Why Buy Local?

Yesterday I started my one week (maybe longer) challenge to buy from Small, Community, and Local businesses (SCIL). This challenge is meant to look closely at the money I spend and how much I let leave my community. As a community we spend nearly $1 trillion and how much of that comes back into our community?

dollar-bilss-in-a-hole-money-going-down-the-tubeA study on the Chicago area completed in 2005 by Civic Economics, an economic analysis firm, found that for every $100 in consumer spending with a local business, $68 remains in the Chicago economy — and for every $100 spent at a chain, $43 remains in the Chicago economy.

If we were all to spend majority of our money our community the result would be huge! Have you heard of the multiplier effect? Well:

The multiplier effect is the boost to your local economy that results from locally-owned independent businesses, owners, and employees spending business revenue within the region. Typically, local independent businesses recirculate a much greater percentage of sales locally compared to absentee-owned businesses (or most locally-owned franchises).

This is not a new idea either… There are campaigns set in place to help you do just this… So after my one week challenge I am committing to the 3/50 project.

Screen Shot 2013-08-25 at 12.15.47 PMThe 3/50 project is a national campaign to support local business. It states that if half the employed population spent $50 each month in locally-owned stores, it would generate over $42.6 billion in revenue. 3/50 encourages people to choose three local businesses they couldn’t live without, then spend $50 at each one monthly.  Not hard right?

So take a week and look at where you spend your money then; after a week pick three businesses independently owned in the community that you would miss if they disappeared and support them monthly with $50.

According to Susan Witt, Executive Director of the E.F. Schumacher Society, “buy local” campaigns serve another function: alerting a community about gaps in the local market. For instance, if consumers keep turning to on-line or big-box stores for a particular product—say, socks—this signals an opportunity for someone local to make and sell socks.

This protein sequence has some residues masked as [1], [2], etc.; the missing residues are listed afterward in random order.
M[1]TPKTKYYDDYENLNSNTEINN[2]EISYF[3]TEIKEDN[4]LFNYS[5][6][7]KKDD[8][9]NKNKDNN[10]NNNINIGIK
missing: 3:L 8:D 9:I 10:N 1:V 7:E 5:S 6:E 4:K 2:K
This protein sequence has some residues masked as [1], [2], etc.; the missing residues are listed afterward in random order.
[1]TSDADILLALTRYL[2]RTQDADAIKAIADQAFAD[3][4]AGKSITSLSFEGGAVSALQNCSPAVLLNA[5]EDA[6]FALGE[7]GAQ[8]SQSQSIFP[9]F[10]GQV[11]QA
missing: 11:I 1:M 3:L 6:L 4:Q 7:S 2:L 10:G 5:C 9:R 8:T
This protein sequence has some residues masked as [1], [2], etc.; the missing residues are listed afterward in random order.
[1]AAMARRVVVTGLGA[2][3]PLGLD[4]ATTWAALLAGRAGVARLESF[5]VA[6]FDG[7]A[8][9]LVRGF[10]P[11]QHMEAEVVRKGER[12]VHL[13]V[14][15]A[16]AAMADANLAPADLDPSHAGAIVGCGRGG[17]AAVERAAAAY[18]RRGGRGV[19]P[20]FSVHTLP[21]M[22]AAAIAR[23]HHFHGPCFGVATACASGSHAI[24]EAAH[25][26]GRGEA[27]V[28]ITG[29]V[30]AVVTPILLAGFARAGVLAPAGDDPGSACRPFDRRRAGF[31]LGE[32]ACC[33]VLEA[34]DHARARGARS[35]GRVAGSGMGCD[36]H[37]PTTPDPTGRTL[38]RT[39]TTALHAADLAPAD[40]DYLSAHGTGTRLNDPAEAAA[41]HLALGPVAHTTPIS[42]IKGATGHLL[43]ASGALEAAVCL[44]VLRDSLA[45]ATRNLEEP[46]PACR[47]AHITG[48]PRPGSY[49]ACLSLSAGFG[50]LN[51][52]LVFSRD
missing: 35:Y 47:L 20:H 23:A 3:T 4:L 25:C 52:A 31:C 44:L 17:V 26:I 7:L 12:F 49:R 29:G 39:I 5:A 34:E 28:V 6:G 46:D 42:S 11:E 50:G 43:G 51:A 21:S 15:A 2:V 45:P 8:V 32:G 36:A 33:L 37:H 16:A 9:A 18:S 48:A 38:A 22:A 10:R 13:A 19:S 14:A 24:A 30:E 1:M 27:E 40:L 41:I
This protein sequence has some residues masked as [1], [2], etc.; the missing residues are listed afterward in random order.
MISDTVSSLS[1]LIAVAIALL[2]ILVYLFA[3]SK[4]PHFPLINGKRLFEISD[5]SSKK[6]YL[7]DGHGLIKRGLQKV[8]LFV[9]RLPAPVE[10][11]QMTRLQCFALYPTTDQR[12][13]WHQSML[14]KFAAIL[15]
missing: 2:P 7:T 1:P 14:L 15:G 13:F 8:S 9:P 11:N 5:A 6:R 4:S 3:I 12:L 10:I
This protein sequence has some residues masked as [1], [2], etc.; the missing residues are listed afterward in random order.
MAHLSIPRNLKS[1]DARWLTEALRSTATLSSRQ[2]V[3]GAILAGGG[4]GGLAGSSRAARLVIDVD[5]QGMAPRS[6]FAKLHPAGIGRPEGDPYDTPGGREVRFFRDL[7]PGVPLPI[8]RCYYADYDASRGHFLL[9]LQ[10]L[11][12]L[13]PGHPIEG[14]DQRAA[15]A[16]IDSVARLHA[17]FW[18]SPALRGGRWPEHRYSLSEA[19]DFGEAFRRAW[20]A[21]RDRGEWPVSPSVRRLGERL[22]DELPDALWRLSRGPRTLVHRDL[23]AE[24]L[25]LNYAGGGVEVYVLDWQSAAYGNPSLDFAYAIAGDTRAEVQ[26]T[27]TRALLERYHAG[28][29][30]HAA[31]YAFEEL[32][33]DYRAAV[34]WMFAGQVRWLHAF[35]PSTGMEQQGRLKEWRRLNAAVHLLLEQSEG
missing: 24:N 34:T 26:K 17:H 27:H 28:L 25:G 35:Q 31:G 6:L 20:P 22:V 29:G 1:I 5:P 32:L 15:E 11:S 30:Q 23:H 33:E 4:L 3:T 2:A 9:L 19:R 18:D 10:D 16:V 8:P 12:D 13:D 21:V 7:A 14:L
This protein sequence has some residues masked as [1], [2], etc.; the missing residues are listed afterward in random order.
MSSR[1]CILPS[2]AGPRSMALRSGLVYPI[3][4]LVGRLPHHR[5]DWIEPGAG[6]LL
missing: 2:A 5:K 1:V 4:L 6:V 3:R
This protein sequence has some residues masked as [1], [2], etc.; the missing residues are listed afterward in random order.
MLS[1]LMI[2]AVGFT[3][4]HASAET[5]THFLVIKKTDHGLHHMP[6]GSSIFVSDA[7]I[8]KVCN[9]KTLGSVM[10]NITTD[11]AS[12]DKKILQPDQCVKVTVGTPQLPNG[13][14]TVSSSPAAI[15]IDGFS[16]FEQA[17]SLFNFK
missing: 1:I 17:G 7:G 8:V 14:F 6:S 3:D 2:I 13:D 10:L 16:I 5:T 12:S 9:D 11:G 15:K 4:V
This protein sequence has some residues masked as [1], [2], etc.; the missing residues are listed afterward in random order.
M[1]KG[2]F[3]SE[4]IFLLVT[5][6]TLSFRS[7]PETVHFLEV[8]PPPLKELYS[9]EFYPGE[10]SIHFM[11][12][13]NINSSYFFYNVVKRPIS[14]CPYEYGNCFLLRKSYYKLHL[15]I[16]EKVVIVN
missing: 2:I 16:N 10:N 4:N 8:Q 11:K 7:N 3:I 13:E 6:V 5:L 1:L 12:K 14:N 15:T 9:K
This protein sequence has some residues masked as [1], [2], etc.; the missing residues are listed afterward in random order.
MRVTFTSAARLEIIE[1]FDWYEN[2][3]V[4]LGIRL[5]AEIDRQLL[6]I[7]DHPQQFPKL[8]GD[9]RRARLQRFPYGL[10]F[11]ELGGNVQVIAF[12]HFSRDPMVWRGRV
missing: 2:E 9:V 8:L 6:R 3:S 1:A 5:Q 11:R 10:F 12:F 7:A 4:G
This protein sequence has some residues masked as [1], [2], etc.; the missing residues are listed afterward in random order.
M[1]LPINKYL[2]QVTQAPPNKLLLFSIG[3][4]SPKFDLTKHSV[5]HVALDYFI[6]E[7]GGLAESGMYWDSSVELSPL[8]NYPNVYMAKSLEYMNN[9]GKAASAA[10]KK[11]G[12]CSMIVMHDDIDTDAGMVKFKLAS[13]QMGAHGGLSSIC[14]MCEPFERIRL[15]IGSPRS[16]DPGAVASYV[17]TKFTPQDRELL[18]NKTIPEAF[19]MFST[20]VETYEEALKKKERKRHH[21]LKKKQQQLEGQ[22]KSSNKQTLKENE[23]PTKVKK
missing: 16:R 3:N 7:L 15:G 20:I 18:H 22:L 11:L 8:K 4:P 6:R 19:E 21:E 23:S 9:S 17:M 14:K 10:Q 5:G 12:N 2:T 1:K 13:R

Read more: http://www.time.com/time/business/article/0,8599,1903632,00.html#ixzz2d0EqAKkl

So Go Buy local and Carry On! keep-calm-and-buy-local-26

Here are some resources that can help! #SupportSCIL #BuyLocal #AshleyBuysLocal

The Buying SCIL Challenge

buy-local-and-carry-onToday I begin my SCIL Challenge…

What is that you may say… Oh let me tell you… SCIL is Small, Community, Independent & Local Businesses that is. So for one week only that’s what I’ll be shopping. It is time to take back the buying power and keep money in our community. (Read why here)

So for everything I need I will be shopping in my community, the community I work and the one in proximity of those… I have Identified Bronzeville to South Shore as my ‘Hood. I will be buying everything in the community in stores that are independently owned. I also have included farmers markets (as they are included in buying local).

This is not just a one week home run. This week is meant for me to truly push myself on where I spend my money and how. After this week (and already a bit for those that know me) I will continue to push myself to support these businesses.

Join me!

Here are some links to learn where to shop

Farmer’s Markets http://www.cityofchicago.org/city/en/depts/dca/supp_info/farmers_market.html/

TheBlackMall http://theblackmall.com/

Eat Drink and Buy Local http://www.eatdrinkbuylocal.org/

Up Chicago http://www.upchicago.com/category/do-see/shopping-chicago/local-chicago-stores

So Buy Local and Carry On!

#BuyLocalChallenge  #SupportSCIL  #AshleyBuysLocal